Since I can’t comment on the quality of Beverley’s book, I won’t comment on the quality of Jon’s critique of it.  But I can say that the political formation Beverley calls the “people-state” is in fact being created in Bolivia, Ecuador and Venezuela (and maybe Argentina or maybe not)… and this is the problem. Continue reading

Who pays for anything? ctd

A few more thoughts on my previous post on the music industry.  These are really just furthering some of the ideas in that post, rather than providing new ones.  Here goes:

1) Musicians are been summarily dropped into the lower middle class. Even though they’re labor has great cultural value (it is the central aesthetic element organizing entire generations of people) it has increasingly less economic value. In this sense musicians are facing the same problems of the “working-middle” or lower-middle class:  Production is less expensive to do owing to digital-informational technological innovations, which means that workers must perform more work but get paid less for their work than was the case just a decade ago.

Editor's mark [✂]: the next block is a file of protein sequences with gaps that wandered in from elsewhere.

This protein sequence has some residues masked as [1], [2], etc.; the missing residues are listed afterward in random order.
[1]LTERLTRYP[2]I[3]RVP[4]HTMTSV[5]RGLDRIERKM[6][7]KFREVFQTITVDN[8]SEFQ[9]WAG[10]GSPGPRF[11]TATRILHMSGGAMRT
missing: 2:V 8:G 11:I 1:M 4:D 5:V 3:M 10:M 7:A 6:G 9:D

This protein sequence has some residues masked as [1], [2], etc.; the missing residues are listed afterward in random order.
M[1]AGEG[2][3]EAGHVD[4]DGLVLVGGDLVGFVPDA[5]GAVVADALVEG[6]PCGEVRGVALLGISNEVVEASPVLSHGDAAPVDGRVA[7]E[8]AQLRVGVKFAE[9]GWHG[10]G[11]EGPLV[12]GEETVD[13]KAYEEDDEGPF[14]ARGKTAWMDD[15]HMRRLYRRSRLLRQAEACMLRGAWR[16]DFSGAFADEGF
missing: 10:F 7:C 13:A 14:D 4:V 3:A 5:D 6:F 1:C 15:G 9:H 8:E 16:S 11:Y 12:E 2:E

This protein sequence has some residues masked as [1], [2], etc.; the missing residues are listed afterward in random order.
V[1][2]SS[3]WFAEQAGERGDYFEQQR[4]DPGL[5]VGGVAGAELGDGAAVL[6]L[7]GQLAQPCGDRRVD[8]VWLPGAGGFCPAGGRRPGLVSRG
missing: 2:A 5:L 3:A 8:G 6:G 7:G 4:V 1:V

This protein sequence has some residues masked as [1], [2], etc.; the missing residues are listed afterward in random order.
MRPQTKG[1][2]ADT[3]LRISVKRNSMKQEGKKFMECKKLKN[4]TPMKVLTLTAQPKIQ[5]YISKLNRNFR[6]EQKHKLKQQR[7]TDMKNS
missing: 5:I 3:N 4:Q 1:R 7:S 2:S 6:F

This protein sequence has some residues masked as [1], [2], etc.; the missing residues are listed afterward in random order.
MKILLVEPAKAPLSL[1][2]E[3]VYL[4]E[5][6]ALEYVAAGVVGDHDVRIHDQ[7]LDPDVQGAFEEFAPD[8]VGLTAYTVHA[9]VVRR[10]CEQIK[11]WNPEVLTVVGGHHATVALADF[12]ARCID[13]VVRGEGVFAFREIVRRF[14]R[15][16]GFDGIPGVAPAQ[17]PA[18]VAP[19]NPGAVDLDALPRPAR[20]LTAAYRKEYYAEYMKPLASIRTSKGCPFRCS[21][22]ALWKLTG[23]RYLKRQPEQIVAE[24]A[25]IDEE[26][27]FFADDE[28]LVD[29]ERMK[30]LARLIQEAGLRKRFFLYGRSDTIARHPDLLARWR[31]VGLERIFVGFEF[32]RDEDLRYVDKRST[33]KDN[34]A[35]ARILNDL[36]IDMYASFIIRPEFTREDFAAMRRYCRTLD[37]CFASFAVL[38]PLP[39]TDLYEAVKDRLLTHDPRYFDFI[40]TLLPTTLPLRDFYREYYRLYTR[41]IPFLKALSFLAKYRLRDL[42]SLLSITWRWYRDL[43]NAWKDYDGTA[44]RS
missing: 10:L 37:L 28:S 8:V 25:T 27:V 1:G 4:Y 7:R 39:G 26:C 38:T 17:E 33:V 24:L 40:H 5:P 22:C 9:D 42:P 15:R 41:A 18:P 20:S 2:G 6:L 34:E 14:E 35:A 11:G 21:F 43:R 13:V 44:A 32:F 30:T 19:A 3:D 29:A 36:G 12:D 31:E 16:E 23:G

2) So musicians must record and release more music (often distributing it themselves, another form of labor, and designing their own promotion outlets, yet another form of labor), but their recordings (the fruits of their labor) are worth less and less.

3) Moreover, there are fewer and fewer musicians who may survive on this model. Just like other laborers in the working-middle, there are less work-opportunities for musicians, and the ones who do manage to work must work longer and harder than before.  Production up, pay down.  Or what pundits on CNBC like to call “the jobless recovery” – the fact that businesses are coming out of the Great Recession by demanding more of their laborers, without actually hiring more laborers.


Who pays for music? Who pays for work? Who pays for anything?

I just wrote Andrew Sullivan about this post about recent exchange between Emily White and David Lowery regarding the music industry and illegal downloading. I doubt I’ll get any response from Sullivan, so I’ll post my email here anyway:

Dear Andrew,